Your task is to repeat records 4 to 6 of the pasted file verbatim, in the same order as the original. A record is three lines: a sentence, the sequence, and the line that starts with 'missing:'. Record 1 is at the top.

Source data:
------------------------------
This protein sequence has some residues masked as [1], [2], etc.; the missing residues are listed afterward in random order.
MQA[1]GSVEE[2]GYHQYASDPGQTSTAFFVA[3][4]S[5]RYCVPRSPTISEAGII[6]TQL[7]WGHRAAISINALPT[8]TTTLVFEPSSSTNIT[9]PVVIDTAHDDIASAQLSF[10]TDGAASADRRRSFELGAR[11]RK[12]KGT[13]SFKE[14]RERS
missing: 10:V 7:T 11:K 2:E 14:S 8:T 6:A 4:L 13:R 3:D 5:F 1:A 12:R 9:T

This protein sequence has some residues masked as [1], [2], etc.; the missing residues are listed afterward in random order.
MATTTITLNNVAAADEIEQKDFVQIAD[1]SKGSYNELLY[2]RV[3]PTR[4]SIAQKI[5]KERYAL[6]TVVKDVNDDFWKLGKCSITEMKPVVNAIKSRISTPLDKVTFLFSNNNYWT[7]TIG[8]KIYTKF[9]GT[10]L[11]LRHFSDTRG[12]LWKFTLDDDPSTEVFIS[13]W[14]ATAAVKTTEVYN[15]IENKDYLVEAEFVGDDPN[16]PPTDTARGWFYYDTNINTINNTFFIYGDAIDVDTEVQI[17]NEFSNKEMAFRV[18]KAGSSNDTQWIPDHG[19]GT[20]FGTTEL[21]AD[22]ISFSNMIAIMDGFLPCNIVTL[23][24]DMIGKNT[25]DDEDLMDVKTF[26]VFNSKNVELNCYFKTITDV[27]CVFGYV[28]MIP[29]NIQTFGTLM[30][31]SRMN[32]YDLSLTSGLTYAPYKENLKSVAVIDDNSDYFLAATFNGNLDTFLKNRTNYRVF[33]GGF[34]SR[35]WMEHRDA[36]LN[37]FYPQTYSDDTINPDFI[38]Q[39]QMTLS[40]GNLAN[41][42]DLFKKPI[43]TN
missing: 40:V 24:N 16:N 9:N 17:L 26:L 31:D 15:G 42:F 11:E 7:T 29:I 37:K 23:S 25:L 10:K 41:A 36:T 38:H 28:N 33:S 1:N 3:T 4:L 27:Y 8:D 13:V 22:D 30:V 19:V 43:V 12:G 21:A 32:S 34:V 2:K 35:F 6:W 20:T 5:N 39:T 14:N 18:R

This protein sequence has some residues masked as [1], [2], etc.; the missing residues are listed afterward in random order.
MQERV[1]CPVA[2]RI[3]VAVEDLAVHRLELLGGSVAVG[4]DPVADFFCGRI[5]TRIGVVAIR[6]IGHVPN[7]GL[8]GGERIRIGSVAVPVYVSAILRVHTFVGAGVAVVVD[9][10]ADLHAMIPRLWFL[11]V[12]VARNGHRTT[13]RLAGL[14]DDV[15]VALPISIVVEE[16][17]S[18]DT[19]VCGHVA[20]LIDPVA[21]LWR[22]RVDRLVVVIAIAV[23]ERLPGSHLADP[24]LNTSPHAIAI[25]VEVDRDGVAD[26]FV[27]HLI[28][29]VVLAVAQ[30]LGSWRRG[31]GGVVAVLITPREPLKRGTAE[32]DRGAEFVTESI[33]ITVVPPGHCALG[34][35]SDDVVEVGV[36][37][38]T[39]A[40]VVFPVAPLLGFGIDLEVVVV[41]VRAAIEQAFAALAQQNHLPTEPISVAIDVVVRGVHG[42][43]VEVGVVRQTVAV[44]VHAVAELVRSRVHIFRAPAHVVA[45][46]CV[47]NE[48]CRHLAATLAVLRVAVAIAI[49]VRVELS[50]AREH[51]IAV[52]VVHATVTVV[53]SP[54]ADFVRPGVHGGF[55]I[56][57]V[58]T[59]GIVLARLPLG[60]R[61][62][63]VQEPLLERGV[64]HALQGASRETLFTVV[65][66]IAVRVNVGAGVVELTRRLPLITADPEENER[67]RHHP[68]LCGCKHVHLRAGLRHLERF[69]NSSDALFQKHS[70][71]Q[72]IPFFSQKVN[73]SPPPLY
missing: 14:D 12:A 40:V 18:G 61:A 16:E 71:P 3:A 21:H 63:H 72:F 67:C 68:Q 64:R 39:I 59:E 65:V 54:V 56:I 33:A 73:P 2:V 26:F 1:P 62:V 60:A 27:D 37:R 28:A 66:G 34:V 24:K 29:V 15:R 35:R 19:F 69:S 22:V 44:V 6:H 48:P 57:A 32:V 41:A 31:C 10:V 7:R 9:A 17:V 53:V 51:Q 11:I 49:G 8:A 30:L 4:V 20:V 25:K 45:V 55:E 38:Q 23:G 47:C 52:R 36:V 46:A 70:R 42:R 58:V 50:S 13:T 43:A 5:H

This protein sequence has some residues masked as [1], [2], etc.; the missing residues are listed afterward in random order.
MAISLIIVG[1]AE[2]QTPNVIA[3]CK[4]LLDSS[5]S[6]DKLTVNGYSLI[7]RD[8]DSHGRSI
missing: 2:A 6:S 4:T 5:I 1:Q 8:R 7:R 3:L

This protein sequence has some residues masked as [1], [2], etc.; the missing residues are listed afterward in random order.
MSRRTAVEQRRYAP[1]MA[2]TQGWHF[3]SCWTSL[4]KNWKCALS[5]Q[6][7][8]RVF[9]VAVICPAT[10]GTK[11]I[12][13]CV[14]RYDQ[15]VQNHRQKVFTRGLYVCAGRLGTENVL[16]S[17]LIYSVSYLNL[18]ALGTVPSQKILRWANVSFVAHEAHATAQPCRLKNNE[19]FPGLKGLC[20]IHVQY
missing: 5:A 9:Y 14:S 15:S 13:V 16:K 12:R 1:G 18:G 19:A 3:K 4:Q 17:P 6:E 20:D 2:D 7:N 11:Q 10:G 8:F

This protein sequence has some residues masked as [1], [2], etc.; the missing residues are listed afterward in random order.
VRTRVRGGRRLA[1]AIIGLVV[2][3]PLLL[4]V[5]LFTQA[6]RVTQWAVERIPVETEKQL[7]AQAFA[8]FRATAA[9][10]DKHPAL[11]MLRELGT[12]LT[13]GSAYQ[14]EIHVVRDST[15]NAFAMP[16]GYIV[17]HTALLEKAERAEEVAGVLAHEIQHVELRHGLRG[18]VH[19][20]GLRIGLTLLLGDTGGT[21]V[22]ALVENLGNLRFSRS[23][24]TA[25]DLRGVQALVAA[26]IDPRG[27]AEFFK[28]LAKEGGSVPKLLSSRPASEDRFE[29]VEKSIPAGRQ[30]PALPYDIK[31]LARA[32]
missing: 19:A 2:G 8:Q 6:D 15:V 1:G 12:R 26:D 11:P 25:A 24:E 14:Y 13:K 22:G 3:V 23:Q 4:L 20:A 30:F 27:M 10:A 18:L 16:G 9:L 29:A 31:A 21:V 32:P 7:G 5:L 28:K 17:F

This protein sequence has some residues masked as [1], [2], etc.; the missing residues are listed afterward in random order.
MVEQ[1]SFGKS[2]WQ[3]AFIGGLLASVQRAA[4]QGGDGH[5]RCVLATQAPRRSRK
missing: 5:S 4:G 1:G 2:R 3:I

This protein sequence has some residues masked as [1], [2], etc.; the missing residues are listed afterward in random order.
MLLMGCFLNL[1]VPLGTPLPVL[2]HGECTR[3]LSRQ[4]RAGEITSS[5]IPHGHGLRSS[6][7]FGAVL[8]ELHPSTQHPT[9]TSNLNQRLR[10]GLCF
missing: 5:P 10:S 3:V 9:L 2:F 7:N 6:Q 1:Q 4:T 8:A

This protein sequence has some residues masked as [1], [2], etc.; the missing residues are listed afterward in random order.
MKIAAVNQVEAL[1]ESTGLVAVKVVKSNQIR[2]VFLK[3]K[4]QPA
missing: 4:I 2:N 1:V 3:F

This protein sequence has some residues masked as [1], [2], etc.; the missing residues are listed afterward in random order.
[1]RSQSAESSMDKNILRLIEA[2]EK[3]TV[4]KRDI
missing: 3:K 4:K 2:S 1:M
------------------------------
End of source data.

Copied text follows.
This protein sequence has some residues masked as [1], [2], etc.; the missing residues are listed afterward in random order.
MAISLIIVG[1]AE[2]QTPNVIA[3]CK[4]LLDSS[5]S[6]DKLTVNGYSLI[7]RD[8]DSHGRSI
missing: 2:A 6:S 4:T 5:I 1:Q 8:R 7:R 3:L

This protein sequence has some residues masked as [1], [2], etc.; the missing residues are listed afterward in random order.
MSRRTAVEQRRYAP[1]MA[2]TQGWHF[3]SCWTSL[4]KNWKCALS[5]Q[6][7][8]RVF[9]VAVICPAT[10]GTK[11]I[12][13]CV[14]RYDQ[15]VQNHRQKVFTRGLYVCAGRLGTENVL[16]S[17]LIYSVSYLNL[18]ALGTVPSQKILRWANVSFVAHEAHATAQPCRLKNNE[19]FPGLKGLC[20]IHVQY
missing: 5:A 9:Y 14:S 15:S 13:V 16:K 12:R 1:G 18:G 19:A 3:K 4:Q 17:P 6:E 20:D 2:D 7:N 11:Q 10:G 8:F

This protein sequence has some residues masked as [1], [2], etc.; the missing residues are listed afterward in random order.
VRTRVRGGRRLA[1]AIIGLVV[2][3]PLLL[4]V[5]LFTQA[6]RVTQWAVERIPVETEKQL[7]AQAFA[8]FRATAA[9][10]DKHPAL[11]MLRELGT[12]LT[13]GSAYQ[14]EIHVVRDST[15]NAFAMP[16]GYIV[17]HTALLEKAERAEEVAGVLAHEIQHVELRHGLRG[18]VH[19][20]GLRIGLTLLLGDTGGT[21]V[22]ALVENLGNLRFSRS[23][24]TA[25]DLRGVQALVAA[26]IDPRG[27]AEFFK[28]LAKEGGSVPKLLSSRPASEDRFE[29]VEKSIPAGRQ[30]PALPYDIK[31]LARA[32]
missing: 19:A 2:G 8:Q 6:D 15:V 1:G 12:R 26:D 11:P 25:A 24:E 14:Y 13:K 22:G 3:V 23:Q 4:L 20:A 30:F 27:M 10:A 18:L 16:G 9:L 29:A 31:A 21:V 32:P 7:G 5:L 28:K 17:F